Three women researchers from Ghana and Nigeria are the proud winners of this year’s Peter Berck’s Best Discussion Paper Award. Nkechi S. Owoo, Monica Lambon-Quayefio, and Ebele Amaechina were recognized for their research on the role of social networks in the diffusion and adoption of soil conservation practices over space and time in Nigeria.
The results can be useful for targeting necessary interventions and the study is expected to feed into the knowledge base for directing actions and programs to promote soil conservation in Nigeria.
Nkechi Owoo, the lead investigator said, “An important element of this project was engaging with several stakeholders in Nigeria's agricultural and natural resources space. This ensured that the contributions of non-academic actors and practitioners in the country were taken into consideration and incorporated in the research.”
She acknowledged the Environment for Development (EfD) Initiative for the technical and financial support, which she described as critical to the success of this study.
Nkechi Owoo and co-investigators, Monica Lambon-Quayefio and Ebele Amaechina shared some practical tips that helped them in their cross-country research collaboration.
Good coordination and continued communication between team members were critical, especially since investigators were from different countries. It also helped that each member of the team contributed their own unique strengths to the successful implementation of the project. These ranged from strengths in literature review to quantitative analyses and even skills in the organization of successful stakeholder engagement. Finally, an environment of mutual respect and a shared commitment to high-quality work was key to ensuring that the project was smoothly executed, and professional relationships maintained.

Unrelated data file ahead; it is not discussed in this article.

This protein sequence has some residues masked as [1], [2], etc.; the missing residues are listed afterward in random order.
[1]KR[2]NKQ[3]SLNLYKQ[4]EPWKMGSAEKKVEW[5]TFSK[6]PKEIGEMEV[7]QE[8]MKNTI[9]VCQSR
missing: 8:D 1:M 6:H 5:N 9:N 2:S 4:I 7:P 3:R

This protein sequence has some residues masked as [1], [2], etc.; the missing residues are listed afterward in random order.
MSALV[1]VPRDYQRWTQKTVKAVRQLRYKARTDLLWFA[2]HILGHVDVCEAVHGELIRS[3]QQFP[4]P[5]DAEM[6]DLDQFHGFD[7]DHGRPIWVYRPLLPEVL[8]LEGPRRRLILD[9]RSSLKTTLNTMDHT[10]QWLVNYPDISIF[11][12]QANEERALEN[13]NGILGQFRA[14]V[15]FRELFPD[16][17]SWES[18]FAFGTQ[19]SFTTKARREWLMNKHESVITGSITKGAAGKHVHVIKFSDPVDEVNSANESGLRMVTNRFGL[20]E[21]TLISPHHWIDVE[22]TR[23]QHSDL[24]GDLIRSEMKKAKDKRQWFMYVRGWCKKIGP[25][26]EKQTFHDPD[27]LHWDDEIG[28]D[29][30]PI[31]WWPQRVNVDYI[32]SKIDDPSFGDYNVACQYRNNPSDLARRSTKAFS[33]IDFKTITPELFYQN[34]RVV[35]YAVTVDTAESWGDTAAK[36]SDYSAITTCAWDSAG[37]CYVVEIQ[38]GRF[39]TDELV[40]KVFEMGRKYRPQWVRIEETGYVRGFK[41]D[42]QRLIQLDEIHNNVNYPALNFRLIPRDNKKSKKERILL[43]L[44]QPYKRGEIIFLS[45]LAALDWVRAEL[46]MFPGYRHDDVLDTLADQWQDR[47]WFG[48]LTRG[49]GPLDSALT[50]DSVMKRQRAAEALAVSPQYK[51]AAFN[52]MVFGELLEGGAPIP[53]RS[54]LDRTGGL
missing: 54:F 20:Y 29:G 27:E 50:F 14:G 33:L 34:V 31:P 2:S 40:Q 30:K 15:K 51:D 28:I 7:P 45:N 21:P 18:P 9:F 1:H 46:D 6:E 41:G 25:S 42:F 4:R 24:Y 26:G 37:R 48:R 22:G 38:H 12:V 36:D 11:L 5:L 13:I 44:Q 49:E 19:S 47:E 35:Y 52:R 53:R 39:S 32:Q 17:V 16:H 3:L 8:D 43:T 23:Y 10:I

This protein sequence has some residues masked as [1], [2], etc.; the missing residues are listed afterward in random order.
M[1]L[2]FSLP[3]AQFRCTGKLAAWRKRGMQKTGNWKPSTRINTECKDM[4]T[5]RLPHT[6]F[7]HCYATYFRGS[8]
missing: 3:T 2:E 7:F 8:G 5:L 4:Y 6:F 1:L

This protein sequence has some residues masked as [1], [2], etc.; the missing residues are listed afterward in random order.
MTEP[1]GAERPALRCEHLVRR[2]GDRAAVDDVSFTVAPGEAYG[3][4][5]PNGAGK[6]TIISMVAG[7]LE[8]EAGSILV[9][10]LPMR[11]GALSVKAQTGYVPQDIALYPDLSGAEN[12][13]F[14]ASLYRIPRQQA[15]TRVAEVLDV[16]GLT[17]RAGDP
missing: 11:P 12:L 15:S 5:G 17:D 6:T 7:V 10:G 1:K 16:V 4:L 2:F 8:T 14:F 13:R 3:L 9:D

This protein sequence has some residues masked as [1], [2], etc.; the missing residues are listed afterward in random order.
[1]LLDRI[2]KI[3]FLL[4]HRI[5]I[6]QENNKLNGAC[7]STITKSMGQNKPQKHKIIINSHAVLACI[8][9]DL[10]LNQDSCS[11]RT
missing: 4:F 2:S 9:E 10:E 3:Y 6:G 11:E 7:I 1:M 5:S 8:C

The use of simplified research questions and a visually appealing methodology played a positive role. Also, going beyond the use of traditional econometric methodologies to include spatial techniques in the presentation of the findings was very helpful during the validation workshop. This combination made it easy for the policymakers to understand the research which led to several useful inputs, thus strengthening the paper. In addition, the support from the leadership of the two EfD centers – EfD Ghana and EfD Nigeria -- from the beginning to the end of the project played a critical role in the timely completion of all deliverables.
Right from proposal development, we worked as a team and everyone contributed to all aspects of the project. This was significant in helping everyone understand the research and focus on the agreed objectives. Working as a team was beneficial in other ways; we were able to exchange learning and hone our skills -- in writing, analytical thinking, research management, and stakeholder engagement – which in turn contributed to strengthening our confidence as researchers. We are grateful to EfD and SIDA for the opportunity to carry out this study, and to the EfD research team for selecting our work. This is a great motivation for us to keep pursuing excellence.
About their paper
Their paper, Exploring the evidence for inward diffusion of soil practices among farmers in Nigeria uses data from three waves of the World Bank’s Living Standards Measurement Survey for Nigeria to explore patterns, in terms of space and time, in farmers’ soil conservation adoption practices. The research also examined whether current soil conservation behaviors are affected by earlier adoption behaviors of farmers’ neighbors.
The findings suggest that conservation behaviors in 2015 were positively and significantly correlated with the conservation behaviors of neighbors in 2010 and 2012, and provide a basis for policies to promote the most effective information diffusion methods among farmers.
About the award
The award is given in memory of Professor Peter Berck, a founding member of the Research Board. He is the first editor of the Discussion Paper series and a mentor who took great pleasure in the achievements of young researchers
Click here for more on the Peter Berck’s Best Discussion Paper Award.
By: Vicentia Quartey